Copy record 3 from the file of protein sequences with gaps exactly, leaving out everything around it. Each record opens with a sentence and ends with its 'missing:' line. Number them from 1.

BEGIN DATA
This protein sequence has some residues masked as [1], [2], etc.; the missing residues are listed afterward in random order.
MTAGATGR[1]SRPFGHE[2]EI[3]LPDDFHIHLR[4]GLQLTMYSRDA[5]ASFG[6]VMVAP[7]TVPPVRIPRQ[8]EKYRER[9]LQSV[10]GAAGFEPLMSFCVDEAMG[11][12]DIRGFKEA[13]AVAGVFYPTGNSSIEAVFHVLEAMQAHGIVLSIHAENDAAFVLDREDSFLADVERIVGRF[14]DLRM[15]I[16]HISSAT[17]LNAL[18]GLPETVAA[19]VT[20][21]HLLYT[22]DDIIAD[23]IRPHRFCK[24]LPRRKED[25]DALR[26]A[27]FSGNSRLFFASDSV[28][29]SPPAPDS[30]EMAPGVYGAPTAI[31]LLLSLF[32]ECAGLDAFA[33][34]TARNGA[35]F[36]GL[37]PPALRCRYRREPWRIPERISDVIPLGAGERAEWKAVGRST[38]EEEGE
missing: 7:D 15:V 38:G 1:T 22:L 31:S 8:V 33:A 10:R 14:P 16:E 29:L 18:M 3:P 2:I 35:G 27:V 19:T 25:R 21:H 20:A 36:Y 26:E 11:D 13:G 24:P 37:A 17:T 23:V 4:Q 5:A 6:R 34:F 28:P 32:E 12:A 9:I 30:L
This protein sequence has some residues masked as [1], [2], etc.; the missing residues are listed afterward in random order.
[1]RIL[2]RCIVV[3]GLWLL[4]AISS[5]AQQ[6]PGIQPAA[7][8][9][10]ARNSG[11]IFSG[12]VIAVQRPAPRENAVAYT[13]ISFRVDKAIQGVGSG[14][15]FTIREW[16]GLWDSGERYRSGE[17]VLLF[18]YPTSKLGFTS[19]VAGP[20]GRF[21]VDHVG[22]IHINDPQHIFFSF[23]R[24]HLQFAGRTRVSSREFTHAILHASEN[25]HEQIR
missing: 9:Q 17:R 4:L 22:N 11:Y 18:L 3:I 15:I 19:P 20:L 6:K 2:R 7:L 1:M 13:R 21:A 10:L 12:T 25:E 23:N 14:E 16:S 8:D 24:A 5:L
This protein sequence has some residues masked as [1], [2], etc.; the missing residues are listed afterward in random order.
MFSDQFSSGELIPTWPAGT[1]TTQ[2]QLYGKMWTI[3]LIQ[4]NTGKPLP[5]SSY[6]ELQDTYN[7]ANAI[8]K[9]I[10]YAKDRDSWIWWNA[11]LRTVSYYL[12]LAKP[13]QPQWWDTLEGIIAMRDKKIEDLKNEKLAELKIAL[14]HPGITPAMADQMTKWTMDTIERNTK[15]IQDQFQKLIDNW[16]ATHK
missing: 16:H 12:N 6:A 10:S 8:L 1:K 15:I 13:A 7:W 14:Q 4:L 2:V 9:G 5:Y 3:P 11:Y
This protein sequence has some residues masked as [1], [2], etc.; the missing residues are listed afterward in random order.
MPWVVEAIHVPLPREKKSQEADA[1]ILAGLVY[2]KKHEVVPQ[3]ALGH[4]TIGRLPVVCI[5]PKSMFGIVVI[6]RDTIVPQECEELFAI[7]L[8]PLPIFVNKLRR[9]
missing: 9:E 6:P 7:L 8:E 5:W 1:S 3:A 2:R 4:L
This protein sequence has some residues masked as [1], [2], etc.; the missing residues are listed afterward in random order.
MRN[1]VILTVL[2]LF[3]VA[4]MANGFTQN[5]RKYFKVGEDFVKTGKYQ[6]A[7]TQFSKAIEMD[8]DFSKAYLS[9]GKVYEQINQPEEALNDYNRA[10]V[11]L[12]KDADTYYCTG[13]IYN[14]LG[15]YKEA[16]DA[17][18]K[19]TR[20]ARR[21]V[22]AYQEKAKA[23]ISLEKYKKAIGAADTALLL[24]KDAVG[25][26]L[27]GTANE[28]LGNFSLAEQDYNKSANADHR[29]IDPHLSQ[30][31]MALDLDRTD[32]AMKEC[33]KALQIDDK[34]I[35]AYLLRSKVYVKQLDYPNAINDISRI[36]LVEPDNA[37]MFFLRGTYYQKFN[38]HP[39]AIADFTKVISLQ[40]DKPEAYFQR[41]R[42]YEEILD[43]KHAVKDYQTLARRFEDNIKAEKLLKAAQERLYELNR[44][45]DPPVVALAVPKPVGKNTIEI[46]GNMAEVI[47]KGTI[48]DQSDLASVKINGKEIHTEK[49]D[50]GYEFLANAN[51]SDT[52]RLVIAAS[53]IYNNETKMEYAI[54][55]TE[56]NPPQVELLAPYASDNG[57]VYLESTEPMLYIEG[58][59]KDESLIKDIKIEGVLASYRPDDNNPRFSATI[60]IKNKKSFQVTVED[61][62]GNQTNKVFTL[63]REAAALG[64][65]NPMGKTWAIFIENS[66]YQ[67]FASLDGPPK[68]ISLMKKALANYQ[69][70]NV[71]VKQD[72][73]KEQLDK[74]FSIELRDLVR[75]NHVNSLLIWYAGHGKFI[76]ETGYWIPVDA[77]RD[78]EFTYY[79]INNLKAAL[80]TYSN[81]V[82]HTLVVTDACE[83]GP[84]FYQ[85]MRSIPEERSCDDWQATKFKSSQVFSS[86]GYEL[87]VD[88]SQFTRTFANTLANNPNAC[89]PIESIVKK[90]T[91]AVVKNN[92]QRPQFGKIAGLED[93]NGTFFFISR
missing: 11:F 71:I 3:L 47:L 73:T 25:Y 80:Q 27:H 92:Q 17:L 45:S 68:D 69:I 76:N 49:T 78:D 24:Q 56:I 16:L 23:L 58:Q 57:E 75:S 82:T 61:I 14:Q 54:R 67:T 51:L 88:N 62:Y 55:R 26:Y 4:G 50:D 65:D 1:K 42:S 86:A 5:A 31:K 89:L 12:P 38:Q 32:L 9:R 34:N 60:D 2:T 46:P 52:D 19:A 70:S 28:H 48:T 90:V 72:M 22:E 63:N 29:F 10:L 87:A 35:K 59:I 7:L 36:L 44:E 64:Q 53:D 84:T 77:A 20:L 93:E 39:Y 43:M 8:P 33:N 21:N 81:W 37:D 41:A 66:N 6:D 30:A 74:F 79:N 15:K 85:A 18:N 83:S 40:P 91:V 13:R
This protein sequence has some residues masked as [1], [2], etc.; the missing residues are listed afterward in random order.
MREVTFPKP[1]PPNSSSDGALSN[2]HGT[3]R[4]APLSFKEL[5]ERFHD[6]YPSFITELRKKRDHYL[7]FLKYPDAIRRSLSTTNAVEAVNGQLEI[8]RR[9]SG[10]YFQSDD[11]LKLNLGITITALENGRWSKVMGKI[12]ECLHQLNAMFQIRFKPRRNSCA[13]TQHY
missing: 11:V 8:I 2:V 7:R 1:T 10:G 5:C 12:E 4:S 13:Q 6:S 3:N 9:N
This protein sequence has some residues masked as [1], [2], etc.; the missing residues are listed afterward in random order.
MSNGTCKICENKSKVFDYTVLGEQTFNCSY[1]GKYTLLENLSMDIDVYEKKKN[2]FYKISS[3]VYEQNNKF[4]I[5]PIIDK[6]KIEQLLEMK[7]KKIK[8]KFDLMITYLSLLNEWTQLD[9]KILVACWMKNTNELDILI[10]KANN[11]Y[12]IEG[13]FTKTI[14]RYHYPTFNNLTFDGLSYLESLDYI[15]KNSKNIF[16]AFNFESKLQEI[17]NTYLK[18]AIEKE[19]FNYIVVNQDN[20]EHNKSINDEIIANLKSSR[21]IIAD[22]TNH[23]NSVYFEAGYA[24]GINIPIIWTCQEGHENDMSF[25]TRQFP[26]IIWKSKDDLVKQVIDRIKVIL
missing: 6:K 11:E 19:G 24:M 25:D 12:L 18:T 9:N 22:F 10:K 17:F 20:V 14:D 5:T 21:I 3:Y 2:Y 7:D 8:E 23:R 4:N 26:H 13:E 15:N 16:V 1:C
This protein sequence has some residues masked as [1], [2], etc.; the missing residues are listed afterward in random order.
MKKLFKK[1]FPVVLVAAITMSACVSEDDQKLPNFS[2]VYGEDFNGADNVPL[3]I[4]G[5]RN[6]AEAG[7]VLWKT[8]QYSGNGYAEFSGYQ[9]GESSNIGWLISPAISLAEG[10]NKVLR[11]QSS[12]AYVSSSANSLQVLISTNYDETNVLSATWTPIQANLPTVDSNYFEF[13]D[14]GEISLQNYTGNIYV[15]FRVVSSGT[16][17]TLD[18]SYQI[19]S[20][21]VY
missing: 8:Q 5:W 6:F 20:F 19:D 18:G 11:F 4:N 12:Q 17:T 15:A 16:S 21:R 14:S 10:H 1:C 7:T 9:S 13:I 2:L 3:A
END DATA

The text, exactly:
This protein sequence has some residues masked as [1], [2], etc.; the missing residues are listed afterward in random order.
MFSDQFSSGELIPTWPAGT[1]TTQ[2]QLYGKMWTI[3]LIQ[4]NTGKPLP[5]SSY[6]ELQDTYN[7]ANAI[8]K[9]I[10]YAKDRDSWIWWNA[11]LRTVSYYL[12]LAKP[13]QPQWWDTLEGIIAMRDKKIEDLKNEKLAELKIAL[14]HPGITPAMADQMTKWTMDTIERNTK[15]IQDQFQKLIDNW[16]ATHK
missing: 16:H 12:N 6:A 10:S 8:L 1:K 15:I 13:A 7:W 14:Q 4:L 2:V 9:G 5:Y 3:P 11:Y